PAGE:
5. Leah what you describe in that last paragraph is pretty much what I recommend. It took me years to settle on the 65% weight. To make it simple, I glopped all the quizzes and dictations and free writes into the simple category of “quiz” – with subheadings of dictee and freewrites to make the grade book look prettier – but the computer was set to calculate quick quizzes, dictee and freewrites as 35% and jGR as 65%.

    This simple equation of 35% quizzes and 65% jGR worked for me because the heavy weight of jGR immediately, from the beginning of the year, caused students to sit up and pay attention to it as THE major factor in their grades. Anyone who objected was told immediately that my hands were tied, that I had to connect their child’s grade to the national standards and so that was what I was doing.

    So much of what is described in this site as a pedagogical tool is really a classroom management tool, which is a sad thing to say but that’s what we have become. At least that is balanced by the fact that in this work of teaching using comprehensible input, classroom management and teaching using comprehensible input are really one in the same thing, as explained clearly in some of the articles in the jGR category here on this site.

    jGR at 65% has the added benefit of rousting out the helicopter parents who need to be confronted as early as possible in the year to get those confrontations and discussions out of the way so that I can teach. It either breaks or removes their little homework loving Fauntleroys from my classroom in August and September so I don’t have to deal with them after, say, mid-September and then only in my level 1 classes, bringing me peace of mind, because some of those little shits can drive a teacher nuts.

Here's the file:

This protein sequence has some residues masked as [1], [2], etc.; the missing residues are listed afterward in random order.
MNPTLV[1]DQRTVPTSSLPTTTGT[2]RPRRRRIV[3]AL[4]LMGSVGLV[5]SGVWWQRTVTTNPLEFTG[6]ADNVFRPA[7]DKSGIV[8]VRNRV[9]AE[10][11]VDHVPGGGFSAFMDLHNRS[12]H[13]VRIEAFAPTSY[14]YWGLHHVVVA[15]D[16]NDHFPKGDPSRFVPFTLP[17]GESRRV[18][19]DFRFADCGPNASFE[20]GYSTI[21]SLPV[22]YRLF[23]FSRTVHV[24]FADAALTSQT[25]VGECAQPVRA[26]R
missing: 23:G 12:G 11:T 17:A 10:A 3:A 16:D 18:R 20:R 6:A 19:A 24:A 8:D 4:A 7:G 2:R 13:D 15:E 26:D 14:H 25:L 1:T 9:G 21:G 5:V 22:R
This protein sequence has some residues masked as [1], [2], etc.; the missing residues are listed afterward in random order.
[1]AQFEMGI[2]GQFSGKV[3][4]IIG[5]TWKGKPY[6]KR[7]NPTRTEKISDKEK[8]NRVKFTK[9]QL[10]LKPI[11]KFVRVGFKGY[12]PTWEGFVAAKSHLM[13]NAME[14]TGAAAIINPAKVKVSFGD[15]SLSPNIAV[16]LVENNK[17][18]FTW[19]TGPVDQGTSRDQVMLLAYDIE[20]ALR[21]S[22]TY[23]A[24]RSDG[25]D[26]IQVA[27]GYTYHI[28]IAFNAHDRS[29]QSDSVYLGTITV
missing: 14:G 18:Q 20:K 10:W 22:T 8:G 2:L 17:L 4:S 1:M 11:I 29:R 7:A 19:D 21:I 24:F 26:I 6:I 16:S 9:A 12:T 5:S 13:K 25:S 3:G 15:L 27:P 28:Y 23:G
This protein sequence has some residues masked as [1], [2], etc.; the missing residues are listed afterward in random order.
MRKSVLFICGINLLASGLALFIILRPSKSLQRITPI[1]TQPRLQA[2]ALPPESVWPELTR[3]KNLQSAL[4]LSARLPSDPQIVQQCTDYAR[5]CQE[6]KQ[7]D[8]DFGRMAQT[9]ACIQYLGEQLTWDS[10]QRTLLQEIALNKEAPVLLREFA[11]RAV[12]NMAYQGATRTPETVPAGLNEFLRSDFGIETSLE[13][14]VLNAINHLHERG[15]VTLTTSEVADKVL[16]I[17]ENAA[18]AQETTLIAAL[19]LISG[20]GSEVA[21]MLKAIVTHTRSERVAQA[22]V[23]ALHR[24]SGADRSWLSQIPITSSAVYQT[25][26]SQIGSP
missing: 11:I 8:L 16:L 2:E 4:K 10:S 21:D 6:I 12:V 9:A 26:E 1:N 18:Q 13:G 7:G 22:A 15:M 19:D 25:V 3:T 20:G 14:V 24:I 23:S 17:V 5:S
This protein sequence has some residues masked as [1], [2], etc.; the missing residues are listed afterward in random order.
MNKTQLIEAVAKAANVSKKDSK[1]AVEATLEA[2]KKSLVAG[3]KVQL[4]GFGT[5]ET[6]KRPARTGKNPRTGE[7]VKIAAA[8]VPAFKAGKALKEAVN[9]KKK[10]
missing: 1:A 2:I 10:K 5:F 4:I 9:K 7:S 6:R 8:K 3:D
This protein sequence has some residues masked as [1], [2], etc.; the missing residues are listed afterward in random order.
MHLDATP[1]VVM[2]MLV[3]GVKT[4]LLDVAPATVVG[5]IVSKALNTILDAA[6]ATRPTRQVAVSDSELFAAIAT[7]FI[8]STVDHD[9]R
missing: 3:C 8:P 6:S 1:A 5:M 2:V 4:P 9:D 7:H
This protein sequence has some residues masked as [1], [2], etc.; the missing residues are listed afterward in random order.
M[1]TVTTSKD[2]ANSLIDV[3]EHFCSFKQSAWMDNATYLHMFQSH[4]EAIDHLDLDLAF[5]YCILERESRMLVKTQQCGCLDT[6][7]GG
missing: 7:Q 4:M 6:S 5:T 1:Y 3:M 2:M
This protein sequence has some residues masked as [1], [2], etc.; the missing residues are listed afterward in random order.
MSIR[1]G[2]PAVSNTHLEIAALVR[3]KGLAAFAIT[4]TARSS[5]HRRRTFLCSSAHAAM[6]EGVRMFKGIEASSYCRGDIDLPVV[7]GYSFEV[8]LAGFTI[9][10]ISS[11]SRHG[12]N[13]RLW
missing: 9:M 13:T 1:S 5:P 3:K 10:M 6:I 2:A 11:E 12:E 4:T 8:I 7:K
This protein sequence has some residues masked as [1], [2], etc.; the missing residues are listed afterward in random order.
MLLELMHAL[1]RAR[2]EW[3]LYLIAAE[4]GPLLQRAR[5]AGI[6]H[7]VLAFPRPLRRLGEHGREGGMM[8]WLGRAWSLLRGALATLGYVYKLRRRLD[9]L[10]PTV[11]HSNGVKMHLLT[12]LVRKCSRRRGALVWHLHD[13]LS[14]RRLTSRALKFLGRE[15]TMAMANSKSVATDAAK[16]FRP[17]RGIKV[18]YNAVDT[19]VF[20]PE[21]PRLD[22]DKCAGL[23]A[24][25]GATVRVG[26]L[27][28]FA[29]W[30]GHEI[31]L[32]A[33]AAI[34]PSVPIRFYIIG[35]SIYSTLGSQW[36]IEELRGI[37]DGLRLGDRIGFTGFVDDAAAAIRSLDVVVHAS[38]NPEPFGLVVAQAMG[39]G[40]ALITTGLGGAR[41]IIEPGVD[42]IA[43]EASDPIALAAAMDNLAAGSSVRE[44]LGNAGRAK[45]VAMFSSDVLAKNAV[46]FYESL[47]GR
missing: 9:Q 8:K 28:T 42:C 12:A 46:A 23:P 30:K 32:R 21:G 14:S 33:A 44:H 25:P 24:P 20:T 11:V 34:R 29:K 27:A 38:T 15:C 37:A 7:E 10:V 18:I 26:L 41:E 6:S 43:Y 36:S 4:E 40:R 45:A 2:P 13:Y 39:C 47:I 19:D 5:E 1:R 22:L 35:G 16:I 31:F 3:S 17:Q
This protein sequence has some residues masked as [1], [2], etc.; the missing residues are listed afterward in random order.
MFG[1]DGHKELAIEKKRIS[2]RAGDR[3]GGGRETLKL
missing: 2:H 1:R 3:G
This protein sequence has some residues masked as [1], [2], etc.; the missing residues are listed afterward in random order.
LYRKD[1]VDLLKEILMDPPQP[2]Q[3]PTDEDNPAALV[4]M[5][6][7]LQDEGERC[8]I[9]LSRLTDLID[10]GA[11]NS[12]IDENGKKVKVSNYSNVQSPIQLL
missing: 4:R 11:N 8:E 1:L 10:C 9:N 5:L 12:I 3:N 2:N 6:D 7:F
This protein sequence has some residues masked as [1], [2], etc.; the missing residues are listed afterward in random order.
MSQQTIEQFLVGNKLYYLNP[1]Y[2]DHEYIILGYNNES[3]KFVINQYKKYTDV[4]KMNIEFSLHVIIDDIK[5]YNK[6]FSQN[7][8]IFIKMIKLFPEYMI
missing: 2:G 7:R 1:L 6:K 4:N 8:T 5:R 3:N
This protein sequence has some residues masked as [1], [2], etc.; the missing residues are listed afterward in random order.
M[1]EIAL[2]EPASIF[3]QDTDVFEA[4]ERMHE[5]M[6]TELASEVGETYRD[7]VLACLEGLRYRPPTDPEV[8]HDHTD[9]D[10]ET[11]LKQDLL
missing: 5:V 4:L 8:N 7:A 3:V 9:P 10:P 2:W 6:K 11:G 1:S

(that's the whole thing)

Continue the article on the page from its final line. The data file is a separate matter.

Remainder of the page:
I know that 65% is a lot, but that’s the way I do it, because I believe that grading in American schools has everything to do with controlling kids and very little to do with actually honestly assessing what they can do, which doesn’t seem to be the point anymore.

    I would add that whenever I looked at my paycheck I couldn’t justify not body checking those little misbehaving kids with something like the jGR to get them to behave properly in my classroom. I don’t know. Maybe that was just me. I can’t equate low pay with emotion-shredding employment and so I didn’t allow it in my own situation. It’s probably just me. There seem to be lots of teachers out there who like the combination of low pay and emotion shredding employment these days, but I’m not one of them.

  6. Great! Thanks Grant, Robert, and Ben.

    My replacement teacher is stepping in as of Friday for me. I want jGR to “bite” more than it is right now (at about 50%). I could just change it in the gradebook now, but I don’t want to have to “announce” a change. I suppose I will wait until the 9 weeks ends in three weeks. Then I can do it unannounced with no grades in the book and let it take effect.